He meant, of course, and went on to explain, that it’s impossible to really play anything but yourself if you’re really playing the music. “You never meet any jazz musicians who are murderers, do you?” he asked.
A few friends came over and Mr. Wilson began to tell us some wild stories from his past. He told us that Roy Eldridge could play better trumpet (and higher notes on the instrument) than Louis Armstrong could, and he also told us about his crazy days being Redd Foxx’s musical director. He told us about the many times Duke Ellington would call him, in the middle of the night, and ask him to arrange a piece by the following afternoon. He said that he’d stay up all night writing the piece and that his wife would copy the parts (by hand) for the rest of the band. He said that Duke did play Gerald Wilson original songs, but that Wilson felt especially honored when Duke would call him to arrange some of Duke’s famous songs.
Mr. Wilson then turned his attention to the show we just saw. The band had played a version of the famous waltz “My Favorite Things” that was very similar to the Coltrane version. “You know,” he said. “People always say that Fats Waller wrote the first jazz waltz [he was referring to “Jitterbug Waltz”], but I wrote the first swinging jazz waltz. It was a blues based off of a classical piece [he named the classical piece but I’ve regrettably forgotten it].” I remember being in awe thinking to myself that I am having a conversation with someone who was actually once in competition with Fats Waller!
After we left Dizzy’s Club and helped those Jazz Masters who needed help to the elevators, I had a very sad moment with the great record producer George Avarkian, who is now extremely frail. His wife had misplaced her cell phone and I helped Mr. Avakian take a seat – he was using a walker and was having trouble sitting down -. He thanked me for the help and then asked me to sit down beside him. After asking me about what I did and so forth, I asked him if he was looking forward to tomorrow -the luncheon, the picture with all the masters, and the concert. “Yes,” he said. He wasn’t feeling too well but “I can’t miss being in that picture. That picture is history.” And then after taking a deep breath, he said, “I think I’m going to be history pretty soon too.”
The following day was the big day. Highlights included sitting next to Jimmy Heath backstage. Mr. Heath was clowning around, telling jokes, and cracking everyone up. There was the threat of snow storm later that night and when the speeches kept going and going, Mr. Heath whispered to me, “They better get the show on the road before Frosty the Snowman comes out to take a peak.” He was laughing, dancing when there was music, listening intently, and poking fun at the speeches made on stage. (When someone onstage said, “Jazz is a uniquely American voice,” Heath said, “No kidding!”) He then pulled out his new digital camera, which he was having trouble figuring out, and took a bunch of pictures of everyone.
What really struck me was watching Mr. Heath when the NEA launched into the memorial part of the program where they honored the Jazz Masters who had passed away this past year. Those included Abbey Lincon, Hank Jones, Dr. Billy Taylor, and James Moody. I know that Mr. Heath was close with them, especially with Moody. As the memorial video said each Masters’ name, I watched Mr. Heath shake his head very sadly. With all these losses, Mr. Heath has surely had a sad year; his son also passed away earlier in the year too. Looking at his demeanor as the memorial was being introduced, I really realized what a remarkable person Jimmy Heath is. Here he lost his son and best friend in the same year, and he’s still here, so happy to be here, and telling his jokes and making everyone excited and happy too; he’s got such a positive and optimistic energy about him. Here’s someone who’s really grateful to be alive, I remember thinking. His musical is legendary, but Mr. Heath and his attitude are truly remarkable. It was very inspiring to see something like that.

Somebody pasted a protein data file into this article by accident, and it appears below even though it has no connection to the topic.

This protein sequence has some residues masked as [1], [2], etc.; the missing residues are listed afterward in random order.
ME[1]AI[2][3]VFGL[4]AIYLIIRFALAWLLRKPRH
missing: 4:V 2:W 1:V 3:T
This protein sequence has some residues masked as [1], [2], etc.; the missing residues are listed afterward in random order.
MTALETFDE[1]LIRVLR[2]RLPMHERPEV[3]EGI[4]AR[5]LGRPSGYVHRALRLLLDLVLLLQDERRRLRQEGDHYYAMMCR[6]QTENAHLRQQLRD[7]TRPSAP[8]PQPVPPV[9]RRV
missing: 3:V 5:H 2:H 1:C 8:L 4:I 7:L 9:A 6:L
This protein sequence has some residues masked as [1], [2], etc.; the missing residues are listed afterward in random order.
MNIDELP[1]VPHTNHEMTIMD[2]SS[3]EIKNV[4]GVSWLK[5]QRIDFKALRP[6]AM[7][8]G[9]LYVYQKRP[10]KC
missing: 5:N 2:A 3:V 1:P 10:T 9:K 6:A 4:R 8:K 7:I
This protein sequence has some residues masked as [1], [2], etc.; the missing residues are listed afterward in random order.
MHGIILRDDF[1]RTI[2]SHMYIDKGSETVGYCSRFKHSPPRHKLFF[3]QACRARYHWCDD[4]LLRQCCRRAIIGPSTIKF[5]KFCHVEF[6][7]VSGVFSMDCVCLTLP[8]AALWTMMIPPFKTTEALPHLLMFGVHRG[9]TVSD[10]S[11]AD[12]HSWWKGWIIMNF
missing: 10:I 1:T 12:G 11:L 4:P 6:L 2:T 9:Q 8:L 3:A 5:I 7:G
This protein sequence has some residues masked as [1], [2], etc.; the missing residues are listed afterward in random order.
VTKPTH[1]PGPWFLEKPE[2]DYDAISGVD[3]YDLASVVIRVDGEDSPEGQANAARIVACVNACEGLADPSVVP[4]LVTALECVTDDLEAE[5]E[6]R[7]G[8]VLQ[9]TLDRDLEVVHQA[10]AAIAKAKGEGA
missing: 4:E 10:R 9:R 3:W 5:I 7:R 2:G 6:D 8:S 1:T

After the show, I approached Ahmad Jamal – who I’d been helping get from place to place all day. “Hey man” he said. I said, “Mr. Jamal, I’ve got to tell you. I’ve been working here all day and had to act all professional, but now that it’s over I’ve got to tell you. You’re my hero. I’m a pianist and, for me, you’re ‘the guy.’”
It really meant a whole lot to me to be able to express my gratitude to Mr. Jamal, a man whose music I admire so much, and I think it meant something him. He got a big smile on his face and said, “That means a lot. That makes me feel that I’m still in the game.”
“Mr. Jamal,” I said. “You are the game!”
It was really a thrill to be around such humble people. These people are so much more than amazing musicians; they are truly remarkable people who radiate such kindness, warmth and knowledge when you are around them. It’s such an honor to be able to spend a little bit of time with them.
And for them, they rarely get to see one another. And when they do, it’s probably rarely in this type of environment. They’ve been paying their dues all their lives and now, not only are they being recognized as the Bachs and Beethovens of America, but they are also all together and can celebrate with one another.
It is a huge shame that this event and honor is being taken away because, not only is it a necessary and long overdue honor to bestow upon these deserving people, but the awards' being removed represents the idea that maybe America never really did catch up to the greatness of jazz and it’s creators like we had finally been led to believe. It brings me back to Mr. Moody’s statement and makes me wonder.